The Story of Santo Niño

Story of Santo Nino

Among the popular devotions of our country, none is more significant to our people than the devotion of Santo Niño. This is a devotion with a national spirit, not based on pious traditions and miraculous accounts, but authenticated by history and projected into the birth and socio-political development of the nation.

The devotion to the Christ-child seemed to have originated in Spain at the beginning of the 16th century and usually it emphasized the ideas of kingship. From Spain, the devotion spread to the rest of Europe.

It must have been popular in Belgium by the beginning of the 16th century since the image of the Santo Niño de Cebu seemed to have come from Flanders. And from Europe – it spread to the other parts of the world.

Saturday, March 16, 1521, the ship of Ferdinand Magellan reached Samar. The natives seemed to be friendly. Unlike other people who were fearful of the white men, the Visayans approached them by their own accord.

The natives took their leave and came back with provisions which the Spaniards purchased. After the encounter, Magellan sailed to another island – Limasawa. Through an interpreter, Magellan made known his intention.

The Spaniards were welcomed by Rajah Awi, chief of the island. On the island of Limasawa, on March 31, 1521, the first mass was celebrated on Philippine soil. After the mass, from Limasawa the Spaniards sailed to the harbor of Cebu. They were accompanied by Rajah Awi.

A short while, the Rajah of Cebu accustomed to foreign traders from Asia, was prepared to deal with the Spaniards as traders. The intervention of Rajah Awi and the warnings of the traders concerning the might of white visitors disposed Humabon to make peace with them. To visitors of his ship, Magellan gave a brief catechesis of Christian faith. He spoke through interpreter.

One week after the Spaniards landed in Cebu, the first to be baptized was Rajah Humabon. In the afternoon, it was the turn of the Queen and the ladies. Before baptism, the Queen was shown an image of the cross, the statue of the Mother of god and Santo Niño.

After her baptism, the Queen asked for the image of the Santo Niño and it was entrusted to her keeping. She was given the name Doña Juana. Magellan became the champion of Rajah Humabon. He ordered all the chiefs to surrender and meet the king.

Lapu-lapu, king of Mactan was no coward. Overconfident and wanting to teach Lapu-lapu a lesson and at the same time to impress Rajah Humabon, Magellan sailed to Mactan where Lapu-lapu was ready and waiting. A fierce battle ensued, and Magellan was hit and he commanded his men to fall back to their boats. A few loyal soldiers remained by his side. They could not save Magellan who was wounded again.

After Magellan died, the Spaniards fled from Mactan while the lifeless body of their fallen leader was brought to Lapu-lapu. Aboard the ship, Rajah Humabon and the Spaniards mourned for Magellan.

Forty-four years later, the Spaniards returned to Cebu headed by Miguel Lopez de Legaspi. They were met with resistance and hostility and Legaspi had to resort to force. Meanwhile, Juan de Camuz, a sailor from Bermio, Vizcaya headed towards the native houses. He found a box and wondered what it contained. Upon opening it, he saw that it had an image of the Santo Niño, the one given to the Queen of Cebu by Magellan.

The image was presented to Legaspi. The finding of the statue caused a sensation among the Spaniards. They considered it as an omen to eventually convert the natives to Christianity and went about building a camp and a temporary chapel.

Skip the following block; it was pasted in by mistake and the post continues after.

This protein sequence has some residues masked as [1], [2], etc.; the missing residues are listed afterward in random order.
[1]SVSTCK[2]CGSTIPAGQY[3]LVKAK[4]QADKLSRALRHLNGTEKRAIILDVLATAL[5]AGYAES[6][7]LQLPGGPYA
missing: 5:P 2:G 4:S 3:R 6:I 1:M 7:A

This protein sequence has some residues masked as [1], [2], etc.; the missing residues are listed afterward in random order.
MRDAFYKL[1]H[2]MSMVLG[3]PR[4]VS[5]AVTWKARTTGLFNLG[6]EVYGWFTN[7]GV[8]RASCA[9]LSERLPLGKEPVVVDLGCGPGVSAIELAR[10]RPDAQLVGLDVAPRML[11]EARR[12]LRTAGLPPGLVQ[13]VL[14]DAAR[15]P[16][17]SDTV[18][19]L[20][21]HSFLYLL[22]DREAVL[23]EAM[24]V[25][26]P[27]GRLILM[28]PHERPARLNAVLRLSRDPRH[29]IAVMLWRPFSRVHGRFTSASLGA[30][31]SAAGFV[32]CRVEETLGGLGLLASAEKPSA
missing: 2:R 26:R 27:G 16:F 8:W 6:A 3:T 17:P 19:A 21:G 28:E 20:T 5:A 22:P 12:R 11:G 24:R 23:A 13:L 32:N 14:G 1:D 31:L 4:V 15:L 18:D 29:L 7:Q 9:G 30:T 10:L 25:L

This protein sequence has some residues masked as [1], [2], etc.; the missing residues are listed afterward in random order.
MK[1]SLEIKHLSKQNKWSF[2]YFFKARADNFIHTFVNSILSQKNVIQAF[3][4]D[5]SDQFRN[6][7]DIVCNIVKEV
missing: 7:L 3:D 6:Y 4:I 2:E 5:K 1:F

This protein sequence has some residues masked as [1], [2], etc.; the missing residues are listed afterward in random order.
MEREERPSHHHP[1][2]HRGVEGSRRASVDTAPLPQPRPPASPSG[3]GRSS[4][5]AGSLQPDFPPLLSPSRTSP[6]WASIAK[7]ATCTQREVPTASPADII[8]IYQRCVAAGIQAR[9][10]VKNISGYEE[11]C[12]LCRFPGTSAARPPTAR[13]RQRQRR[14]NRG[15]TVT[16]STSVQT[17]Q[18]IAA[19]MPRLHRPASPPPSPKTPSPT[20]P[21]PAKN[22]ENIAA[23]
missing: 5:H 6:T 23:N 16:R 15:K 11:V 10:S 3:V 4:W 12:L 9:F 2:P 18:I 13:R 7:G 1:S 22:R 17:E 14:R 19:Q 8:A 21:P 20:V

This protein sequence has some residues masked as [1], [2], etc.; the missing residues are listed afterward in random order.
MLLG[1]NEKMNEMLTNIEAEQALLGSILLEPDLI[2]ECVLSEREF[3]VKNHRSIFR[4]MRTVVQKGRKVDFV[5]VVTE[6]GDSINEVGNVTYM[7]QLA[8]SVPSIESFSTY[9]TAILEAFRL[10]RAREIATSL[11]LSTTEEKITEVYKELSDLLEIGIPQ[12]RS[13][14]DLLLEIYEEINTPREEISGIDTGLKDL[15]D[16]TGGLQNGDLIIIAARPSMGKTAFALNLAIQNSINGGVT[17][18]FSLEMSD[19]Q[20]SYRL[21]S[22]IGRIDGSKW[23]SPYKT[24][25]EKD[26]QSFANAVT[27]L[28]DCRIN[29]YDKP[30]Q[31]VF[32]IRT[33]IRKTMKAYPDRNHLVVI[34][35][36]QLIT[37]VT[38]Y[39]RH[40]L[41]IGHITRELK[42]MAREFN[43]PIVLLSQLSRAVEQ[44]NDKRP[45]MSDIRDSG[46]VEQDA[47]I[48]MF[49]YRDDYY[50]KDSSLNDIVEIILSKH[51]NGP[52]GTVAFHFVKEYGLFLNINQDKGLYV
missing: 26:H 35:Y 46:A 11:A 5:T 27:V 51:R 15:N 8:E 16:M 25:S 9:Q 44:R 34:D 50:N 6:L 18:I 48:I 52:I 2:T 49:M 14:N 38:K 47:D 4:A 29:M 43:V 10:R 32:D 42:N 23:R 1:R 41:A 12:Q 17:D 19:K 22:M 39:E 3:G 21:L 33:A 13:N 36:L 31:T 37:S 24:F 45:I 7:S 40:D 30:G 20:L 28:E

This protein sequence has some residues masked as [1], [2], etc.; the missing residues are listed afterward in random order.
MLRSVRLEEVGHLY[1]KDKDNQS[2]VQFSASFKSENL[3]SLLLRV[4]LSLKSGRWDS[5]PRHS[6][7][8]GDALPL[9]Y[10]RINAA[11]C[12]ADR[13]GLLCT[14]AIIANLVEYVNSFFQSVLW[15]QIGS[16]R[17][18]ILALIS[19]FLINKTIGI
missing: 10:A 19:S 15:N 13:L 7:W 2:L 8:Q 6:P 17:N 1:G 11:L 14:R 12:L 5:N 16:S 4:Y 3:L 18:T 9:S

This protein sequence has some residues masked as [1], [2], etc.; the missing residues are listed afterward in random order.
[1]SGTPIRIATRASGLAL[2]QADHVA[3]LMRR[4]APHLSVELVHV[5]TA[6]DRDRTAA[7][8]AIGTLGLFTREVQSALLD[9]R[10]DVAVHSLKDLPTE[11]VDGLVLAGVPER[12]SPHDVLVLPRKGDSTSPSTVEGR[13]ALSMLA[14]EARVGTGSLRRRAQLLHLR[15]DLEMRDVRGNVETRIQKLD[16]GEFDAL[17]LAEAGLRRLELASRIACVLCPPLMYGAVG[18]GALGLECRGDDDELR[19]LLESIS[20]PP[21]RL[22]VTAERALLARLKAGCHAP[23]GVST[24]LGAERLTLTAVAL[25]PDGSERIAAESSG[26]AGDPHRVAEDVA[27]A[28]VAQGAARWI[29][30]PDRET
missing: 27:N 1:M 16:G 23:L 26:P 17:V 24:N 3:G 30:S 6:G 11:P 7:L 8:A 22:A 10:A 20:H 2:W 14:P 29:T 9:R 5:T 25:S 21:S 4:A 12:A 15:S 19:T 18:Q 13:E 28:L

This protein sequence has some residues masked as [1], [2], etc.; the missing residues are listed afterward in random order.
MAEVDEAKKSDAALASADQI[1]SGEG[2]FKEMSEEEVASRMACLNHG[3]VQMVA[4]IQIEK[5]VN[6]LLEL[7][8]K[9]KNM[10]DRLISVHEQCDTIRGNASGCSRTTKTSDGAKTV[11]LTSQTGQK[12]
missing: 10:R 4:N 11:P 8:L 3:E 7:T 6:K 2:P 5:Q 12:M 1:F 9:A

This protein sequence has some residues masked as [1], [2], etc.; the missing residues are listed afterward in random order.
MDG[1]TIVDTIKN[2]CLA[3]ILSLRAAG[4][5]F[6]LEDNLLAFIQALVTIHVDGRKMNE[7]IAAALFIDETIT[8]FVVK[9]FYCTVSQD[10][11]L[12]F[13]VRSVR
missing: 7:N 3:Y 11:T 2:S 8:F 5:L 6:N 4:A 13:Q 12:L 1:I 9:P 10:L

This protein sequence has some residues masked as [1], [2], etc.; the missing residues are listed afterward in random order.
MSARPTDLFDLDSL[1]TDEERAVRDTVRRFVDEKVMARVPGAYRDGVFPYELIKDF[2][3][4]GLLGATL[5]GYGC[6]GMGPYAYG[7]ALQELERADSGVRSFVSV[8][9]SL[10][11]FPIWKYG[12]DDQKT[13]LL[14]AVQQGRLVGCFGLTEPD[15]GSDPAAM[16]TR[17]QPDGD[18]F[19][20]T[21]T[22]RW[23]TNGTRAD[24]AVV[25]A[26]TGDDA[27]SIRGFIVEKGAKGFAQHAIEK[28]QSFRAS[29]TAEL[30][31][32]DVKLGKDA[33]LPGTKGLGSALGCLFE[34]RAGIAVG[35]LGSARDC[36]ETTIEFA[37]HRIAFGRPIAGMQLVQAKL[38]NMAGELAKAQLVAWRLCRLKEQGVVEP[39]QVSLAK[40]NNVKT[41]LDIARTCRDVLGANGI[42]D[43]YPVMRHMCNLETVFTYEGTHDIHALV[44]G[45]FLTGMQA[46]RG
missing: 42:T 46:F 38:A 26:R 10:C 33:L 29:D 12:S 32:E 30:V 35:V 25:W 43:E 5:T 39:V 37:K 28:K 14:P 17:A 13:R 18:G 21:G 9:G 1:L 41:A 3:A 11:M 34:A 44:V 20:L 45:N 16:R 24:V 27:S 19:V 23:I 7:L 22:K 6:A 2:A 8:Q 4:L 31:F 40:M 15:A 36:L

The enthronement of the statue in the temporary chapel was held with solemn ceremonies. Attracted by the rites and because of a strong curiosity, the Cebuanos emerged from their hiding places and joined the ceremony.

The Augustinian priest, Fr. Andres de Urdaneta enthroned the image of Santo Niño. Then, the natives talked of peace with Legaspi. In honor of the Santo Niño, the Spaniards organized the Confraternity of the Holy Child. Legaspi and his officials made a solemn bow.

The enthronement of the Santo Niño was the first crack in the hostile relations between the natives and foreigners. Rajah Tupas was informed of Legaspi’s intention to speak of peace. The Spaniards also demanded for a tribute. A church was then constructed in honor of the image of the Holy Child.

The Spaniards called the church the church of Santo Niño and it was the first house of worship ever constructed in this country. Later, it was ruined due to fire. Another church was built, and this time it was more solid and made of timber – only to be burned down once again.

Basilica Minore de Santo Nino de Cebu

The Basilica Minore de Santo Nino de Cebu is the home and the center of devotion of the Holy Child in the Philippines.

San Jose de Placer Church

San Jose de Placer Church in front of Plaza Libertad, is the home of the replica image of Senor Santo Nino de Cebu, during Dinagyang Festival in Iloilo City. It is an Agustinian Catholic Church.

The present building of the Church and monastery where the Santo Niño is kept and venerated was started about the year 1730. The image of the Santo Niño was finally mounted on January 16, 1740. By that time the colonial government and Motherhouse of the Augustinians had been transferred to Manila but wherever the friars went, they made it a point to spread the devotion to Santo Niño.

It was in 1968 when the image of Santo Niño was brought to San Jose Parish while a cofradia was organized by Rev. Fr. Ambrosio Galindez, OSA, parish priest of San Jose and enshrined thereat. It is because of this devotion that the Dinagyang was born and has become a joyous religious and socio-cultural celebration held every 4th Sunday of January annually.

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